Disparity is hard to ignore when it comes to geography, status, culture and language in France’s overseas territories. But this diversity is at odds with the first paragraph of Article 2 of the French constitution: “The language of the Republic shall be French”.
Seventy-five official languages are spoken in France’s overseas territories, of which just over fifty are considered “languages of France” by the General Delegation for the French Language and the Languages of France (DGLFLF), a unit of the Ministry of Culture and Communication.
Each of the major overseas départements, Guadeloupe (pop. ± 390,000), Martinique (pop. ± 370,000) and Réunion (pop. ± 850,000) has its own Creole. In Mayotte (pop. ± 260,000), two languages are spoken, Shimaore and Kibushi. The same is true of Wallis and Futuna (pop. ± 11,500), where Wallisian and Futunan are spoken. Things get more complicated in French Polynesia (pop. ± 280,000), with Marquesan, the language of the Tuamotu, Mangareva and the languages of the Austral Islands. The multilingualism intensifies in Guyana (pop. ± 270,000 h), with no fewer than twelve languages of France: Guyanese Creole, Saramaka, Aluku, Ndyuka, Paramaka, Kalina, Wayana, Palikur, Arawak, Wayampi, Teko and Hmong. And we reach new heights in New Caledonia (pop. ± 270,000), where the Kanak speak twenty-eight languages: Nyâlayu, Kumak, Caac, Yuaga, Jawe, Nemi, Fwâi, Pije, Pwaamei, Pwapwâ, Voh-Koné languages, Cèmuhî, Paicî, Ajië, Arhâ, Arhö, ‘ôrôê, Neku, Sîchë, Tîrî, Xârâcùù, Xârâgurè, Drubea, Numèè, Nengone, Drehu, Iaai and Fagauvea.
Fought on many fronts and generally misunderstood by the dominant societies until the mid-20th century, these languages owe their survival only to the mobilisation of populations determined to safeguard their respective cultural identities Among the methods employed in this struggle, song, music and dance have proved to be particularly effective tools. Encouraged by the mass decolonisation of 1960, identity resistance movements stirred the three large Creole-speaking islands that became départements in 1946. Their claims were expressed through folk arts in particular, which had the gift of repulsing the dominant local minorities, subjected to metropolitan acculturation.
In Guadeloupe, the gwoka was mocked, seen as “mizik a vié neg”, the equivalent of “savage music”. In Martinique, the bèlè was banished almost entirely from the public space. In Réunion, the rhythm, dance and song of the maloya were practised in secret in the society of “Cafres” (Blacks). It was played during “servis kabaré”, evening festivals, funerary vigils adapted from sacred Malagasy rituals celebrating ancestors. The trance phenomena that sometimes resulted from these drum dances disgusted the elites. So, it was in hiding that the cultural identities specific to Réunion, Guadeloupe and Martinique were reborn. And when the revolutionary wave of May 1968 reached France’s overseas territories, the demands became more political.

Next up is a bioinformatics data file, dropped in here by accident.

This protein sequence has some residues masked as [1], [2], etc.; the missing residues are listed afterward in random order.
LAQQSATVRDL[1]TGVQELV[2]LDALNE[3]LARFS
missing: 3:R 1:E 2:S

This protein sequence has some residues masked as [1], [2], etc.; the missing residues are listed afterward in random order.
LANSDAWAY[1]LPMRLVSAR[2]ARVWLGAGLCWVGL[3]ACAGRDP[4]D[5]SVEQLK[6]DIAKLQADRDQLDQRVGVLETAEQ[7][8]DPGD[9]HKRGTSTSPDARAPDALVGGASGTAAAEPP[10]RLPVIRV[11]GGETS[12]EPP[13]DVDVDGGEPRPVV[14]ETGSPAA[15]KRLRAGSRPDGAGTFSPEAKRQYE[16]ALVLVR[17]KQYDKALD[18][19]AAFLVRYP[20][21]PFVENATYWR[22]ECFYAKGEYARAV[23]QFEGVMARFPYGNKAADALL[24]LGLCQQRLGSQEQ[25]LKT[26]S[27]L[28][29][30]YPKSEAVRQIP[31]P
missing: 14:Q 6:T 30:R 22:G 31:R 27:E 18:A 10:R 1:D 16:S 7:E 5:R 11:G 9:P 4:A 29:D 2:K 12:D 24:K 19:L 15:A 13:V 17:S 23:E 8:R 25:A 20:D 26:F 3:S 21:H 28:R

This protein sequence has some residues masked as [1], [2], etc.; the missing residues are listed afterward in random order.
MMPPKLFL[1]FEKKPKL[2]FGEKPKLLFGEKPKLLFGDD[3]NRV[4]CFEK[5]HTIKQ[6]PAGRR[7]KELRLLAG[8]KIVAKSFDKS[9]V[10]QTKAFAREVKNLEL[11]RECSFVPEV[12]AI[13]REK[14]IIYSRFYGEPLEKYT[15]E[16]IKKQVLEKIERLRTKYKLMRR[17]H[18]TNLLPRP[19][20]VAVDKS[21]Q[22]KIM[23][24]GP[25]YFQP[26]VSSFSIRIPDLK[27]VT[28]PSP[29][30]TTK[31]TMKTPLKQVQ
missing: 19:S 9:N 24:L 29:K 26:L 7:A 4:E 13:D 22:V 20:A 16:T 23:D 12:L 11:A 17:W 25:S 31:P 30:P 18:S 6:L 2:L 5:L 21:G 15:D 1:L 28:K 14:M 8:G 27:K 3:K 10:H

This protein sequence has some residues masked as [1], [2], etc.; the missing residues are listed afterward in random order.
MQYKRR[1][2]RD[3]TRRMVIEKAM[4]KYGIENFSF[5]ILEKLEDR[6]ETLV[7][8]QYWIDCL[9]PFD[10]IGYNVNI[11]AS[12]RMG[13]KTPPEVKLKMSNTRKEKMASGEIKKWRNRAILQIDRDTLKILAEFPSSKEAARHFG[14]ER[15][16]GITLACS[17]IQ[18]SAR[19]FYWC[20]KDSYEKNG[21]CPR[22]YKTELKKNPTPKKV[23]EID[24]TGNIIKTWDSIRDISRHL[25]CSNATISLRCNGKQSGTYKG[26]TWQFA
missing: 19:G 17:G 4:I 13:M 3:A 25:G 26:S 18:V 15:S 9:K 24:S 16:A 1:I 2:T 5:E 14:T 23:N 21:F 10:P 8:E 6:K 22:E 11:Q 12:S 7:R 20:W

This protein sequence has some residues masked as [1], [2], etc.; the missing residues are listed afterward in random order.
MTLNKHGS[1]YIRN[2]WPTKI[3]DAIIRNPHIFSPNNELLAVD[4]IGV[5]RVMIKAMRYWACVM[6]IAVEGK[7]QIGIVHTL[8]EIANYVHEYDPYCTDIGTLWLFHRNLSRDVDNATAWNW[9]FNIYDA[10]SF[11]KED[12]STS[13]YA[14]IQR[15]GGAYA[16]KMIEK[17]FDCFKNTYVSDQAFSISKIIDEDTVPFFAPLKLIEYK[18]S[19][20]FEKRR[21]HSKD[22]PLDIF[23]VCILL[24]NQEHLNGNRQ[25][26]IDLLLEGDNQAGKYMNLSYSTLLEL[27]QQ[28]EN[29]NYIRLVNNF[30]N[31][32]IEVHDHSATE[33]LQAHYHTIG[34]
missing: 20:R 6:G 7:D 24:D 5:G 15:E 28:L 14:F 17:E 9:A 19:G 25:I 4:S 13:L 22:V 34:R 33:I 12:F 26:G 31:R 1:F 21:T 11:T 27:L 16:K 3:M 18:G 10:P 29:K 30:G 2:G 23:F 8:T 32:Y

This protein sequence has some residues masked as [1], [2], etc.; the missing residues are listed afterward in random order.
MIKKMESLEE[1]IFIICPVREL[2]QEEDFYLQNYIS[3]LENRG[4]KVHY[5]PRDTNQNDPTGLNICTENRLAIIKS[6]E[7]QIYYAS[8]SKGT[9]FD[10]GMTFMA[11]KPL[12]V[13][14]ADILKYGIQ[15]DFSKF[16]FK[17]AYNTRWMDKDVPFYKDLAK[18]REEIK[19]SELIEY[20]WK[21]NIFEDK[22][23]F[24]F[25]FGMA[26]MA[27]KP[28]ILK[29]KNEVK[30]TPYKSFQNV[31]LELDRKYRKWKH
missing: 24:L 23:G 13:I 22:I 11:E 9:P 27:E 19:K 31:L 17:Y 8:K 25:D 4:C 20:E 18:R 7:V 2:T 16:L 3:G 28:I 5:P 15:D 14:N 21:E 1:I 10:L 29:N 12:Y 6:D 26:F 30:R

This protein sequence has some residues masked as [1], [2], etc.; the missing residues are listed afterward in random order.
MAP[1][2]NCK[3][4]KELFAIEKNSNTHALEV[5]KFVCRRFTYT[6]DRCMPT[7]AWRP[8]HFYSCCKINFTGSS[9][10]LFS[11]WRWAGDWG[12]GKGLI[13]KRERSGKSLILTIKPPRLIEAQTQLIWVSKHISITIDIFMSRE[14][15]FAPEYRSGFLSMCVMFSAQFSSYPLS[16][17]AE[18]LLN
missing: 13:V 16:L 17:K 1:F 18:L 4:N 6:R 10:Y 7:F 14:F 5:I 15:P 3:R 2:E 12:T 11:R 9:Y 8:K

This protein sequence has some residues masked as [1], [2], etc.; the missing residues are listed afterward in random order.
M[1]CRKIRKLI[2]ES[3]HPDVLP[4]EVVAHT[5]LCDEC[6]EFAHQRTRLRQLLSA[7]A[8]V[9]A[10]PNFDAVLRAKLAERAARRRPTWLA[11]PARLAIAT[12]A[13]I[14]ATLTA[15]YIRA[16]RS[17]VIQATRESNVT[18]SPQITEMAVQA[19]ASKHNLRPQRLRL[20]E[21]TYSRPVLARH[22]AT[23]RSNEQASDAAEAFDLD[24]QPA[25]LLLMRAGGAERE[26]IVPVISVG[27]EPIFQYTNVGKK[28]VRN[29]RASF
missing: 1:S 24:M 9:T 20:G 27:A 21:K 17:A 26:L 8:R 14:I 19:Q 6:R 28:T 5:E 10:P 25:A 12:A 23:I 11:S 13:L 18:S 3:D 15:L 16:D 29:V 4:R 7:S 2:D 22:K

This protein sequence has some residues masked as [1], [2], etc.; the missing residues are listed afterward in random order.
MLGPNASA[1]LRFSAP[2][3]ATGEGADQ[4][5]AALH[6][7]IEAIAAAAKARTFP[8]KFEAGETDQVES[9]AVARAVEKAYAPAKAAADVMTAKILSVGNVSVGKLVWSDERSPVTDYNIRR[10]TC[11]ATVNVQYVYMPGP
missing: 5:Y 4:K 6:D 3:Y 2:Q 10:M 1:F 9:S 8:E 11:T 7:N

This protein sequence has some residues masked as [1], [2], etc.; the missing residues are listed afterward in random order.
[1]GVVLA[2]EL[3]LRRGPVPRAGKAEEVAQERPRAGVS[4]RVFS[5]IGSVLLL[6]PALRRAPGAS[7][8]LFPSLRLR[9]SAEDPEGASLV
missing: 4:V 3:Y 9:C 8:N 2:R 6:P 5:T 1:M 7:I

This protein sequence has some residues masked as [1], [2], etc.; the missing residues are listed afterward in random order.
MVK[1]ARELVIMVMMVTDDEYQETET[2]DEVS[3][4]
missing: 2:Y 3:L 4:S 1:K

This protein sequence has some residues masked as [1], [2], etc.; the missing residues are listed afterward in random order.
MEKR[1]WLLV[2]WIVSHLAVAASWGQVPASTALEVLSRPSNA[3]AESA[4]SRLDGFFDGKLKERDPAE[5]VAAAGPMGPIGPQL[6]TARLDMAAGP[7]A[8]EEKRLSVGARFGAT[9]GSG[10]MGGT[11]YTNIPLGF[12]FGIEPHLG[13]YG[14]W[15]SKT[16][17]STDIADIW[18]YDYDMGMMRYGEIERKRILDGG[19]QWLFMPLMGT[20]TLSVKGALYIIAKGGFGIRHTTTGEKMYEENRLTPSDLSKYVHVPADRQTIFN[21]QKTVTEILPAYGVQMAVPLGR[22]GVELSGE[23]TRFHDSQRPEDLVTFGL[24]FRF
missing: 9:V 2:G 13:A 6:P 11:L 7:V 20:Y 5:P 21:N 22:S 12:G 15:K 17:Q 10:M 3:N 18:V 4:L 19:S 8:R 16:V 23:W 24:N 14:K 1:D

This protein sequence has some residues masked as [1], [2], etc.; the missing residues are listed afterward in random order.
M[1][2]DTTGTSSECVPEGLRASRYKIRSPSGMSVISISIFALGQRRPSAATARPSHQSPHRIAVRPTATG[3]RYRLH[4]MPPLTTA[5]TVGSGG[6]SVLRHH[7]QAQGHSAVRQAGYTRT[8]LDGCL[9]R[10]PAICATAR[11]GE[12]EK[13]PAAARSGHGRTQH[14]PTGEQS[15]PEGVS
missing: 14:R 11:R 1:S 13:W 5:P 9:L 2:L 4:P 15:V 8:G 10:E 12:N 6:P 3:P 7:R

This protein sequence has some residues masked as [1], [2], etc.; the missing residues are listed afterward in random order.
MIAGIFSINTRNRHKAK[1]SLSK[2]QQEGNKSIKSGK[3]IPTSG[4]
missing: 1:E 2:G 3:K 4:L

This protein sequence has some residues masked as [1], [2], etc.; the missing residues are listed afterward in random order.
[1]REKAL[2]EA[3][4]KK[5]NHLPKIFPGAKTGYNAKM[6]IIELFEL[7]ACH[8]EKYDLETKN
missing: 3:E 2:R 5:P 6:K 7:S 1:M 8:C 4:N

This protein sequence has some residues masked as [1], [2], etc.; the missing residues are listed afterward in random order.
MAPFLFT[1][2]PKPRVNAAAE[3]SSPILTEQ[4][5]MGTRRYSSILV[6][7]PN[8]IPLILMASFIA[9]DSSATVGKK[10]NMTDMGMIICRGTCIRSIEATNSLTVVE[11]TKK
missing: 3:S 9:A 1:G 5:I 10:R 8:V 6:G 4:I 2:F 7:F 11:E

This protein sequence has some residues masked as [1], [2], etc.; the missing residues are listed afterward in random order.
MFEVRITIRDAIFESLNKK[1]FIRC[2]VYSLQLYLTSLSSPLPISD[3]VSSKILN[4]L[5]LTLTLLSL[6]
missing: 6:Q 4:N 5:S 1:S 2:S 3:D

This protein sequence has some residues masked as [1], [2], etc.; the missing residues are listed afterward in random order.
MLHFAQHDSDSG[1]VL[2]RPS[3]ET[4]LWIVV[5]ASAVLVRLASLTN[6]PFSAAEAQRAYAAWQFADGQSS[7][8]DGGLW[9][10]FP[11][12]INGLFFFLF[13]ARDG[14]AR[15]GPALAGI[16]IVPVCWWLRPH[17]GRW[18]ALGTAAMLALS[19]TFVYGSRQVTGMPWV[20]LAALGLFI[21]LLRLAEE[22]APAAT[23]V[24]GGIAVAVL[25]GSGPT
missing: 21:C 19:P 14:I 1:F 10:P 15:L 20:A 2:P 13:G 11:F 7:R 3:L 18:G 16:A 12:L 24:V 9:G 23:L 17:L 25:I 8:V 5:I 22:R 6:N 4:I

- Servis kabaré – Firmin Viry – Granmoun Sello - Danyèl Waro
In the 1970s, the strategy of the Communist Party of Réunion (PCR) consisted of rehabilitating the traditional maloya, which then came out of family and ritual settings to become a subversive catalyst, appearing on stage at municipal festivals. It was there that Danyèl Waro had his initiation, alongside his teacher Firmin Viry. In Guadeloupe, autonomist movements did not think twice about using plastic explosives in 1980 to support their demands. It was also this period that saw the explosion of Kassav’s zouk, the flag bearer for the linguistic and cultural dynamism of the French Antilles, ready to conquer the world. The individual identities of the archipelagos are expressed less in the 21st century by violence than by the mass involvement of the Antilles’ inhabitants. In 2014, the gwoka was added to UNESCO’s list of intangible cultural heritage (ICH), where it joined Réunion’s maloya, added in 2010.
- Kassav - Zouk La Sé Sèl Médikaman Nou Ni - Kassav Live
The history of Pacific cultures differs from that of the Antilles and the Indian Ocean, where non-native populations were brought together, often as the result of slavery. At the time of its later colonisation, Oceania had been inhabited for several millennia by indigenous people. This was orchestrated by Anglican pastors who evangelised hand over fist, hence the influence of hymns in the vocal forms that survive to the present day. As with Native Americans, imported diseases cause devastation: 80% of the Kanak population had disappeared from New Caledonia by the end of the 19th century.
- Te Ava Piti - E He’e Te Va’a
Kanak culture and languages owe their rebirth to the uprising of separatists. From 1984 to 1988, they succeeded in making an independent Kanaky, with its own government, a reality. It was a difficult struggle that ended in the massacre on Ouvéa, but led to the recognition of a people that had been oppressed for 135 years. It was the work of a man of culture, Jean-Marie Tjibaou, who paid for it with his life. In each Kanak clan that had its own music and dance, this unparalleled leader had convinced the elders to allow the young to take hold of the clans’ heritage to create modern music: kaneka. Since then, radio stations and K7 would get people dancing to almost forgotten languages.
- Celenod - Wahnahnada Externas
Everywhere in the overseas territories, the trend is now towards “balanced multilingualism”. The state and communities alike implement policies aimed at supporting local languages and cultures. Zouk, gwoka, bèlè, maloya and kaneka have revealed hitherto little-known cultural identities to the ears of the world. Soon, advanced forms of Mayotte’s m’godro and Guyana’s aléké will emerge. A diversity of styles and languages capable, let’s hope, of keeping the frantic globalisation of a pseudo-culture that has a tendency to standardise art as well as thought at bay.
- M’Toro Chamou - M’Godro Rebel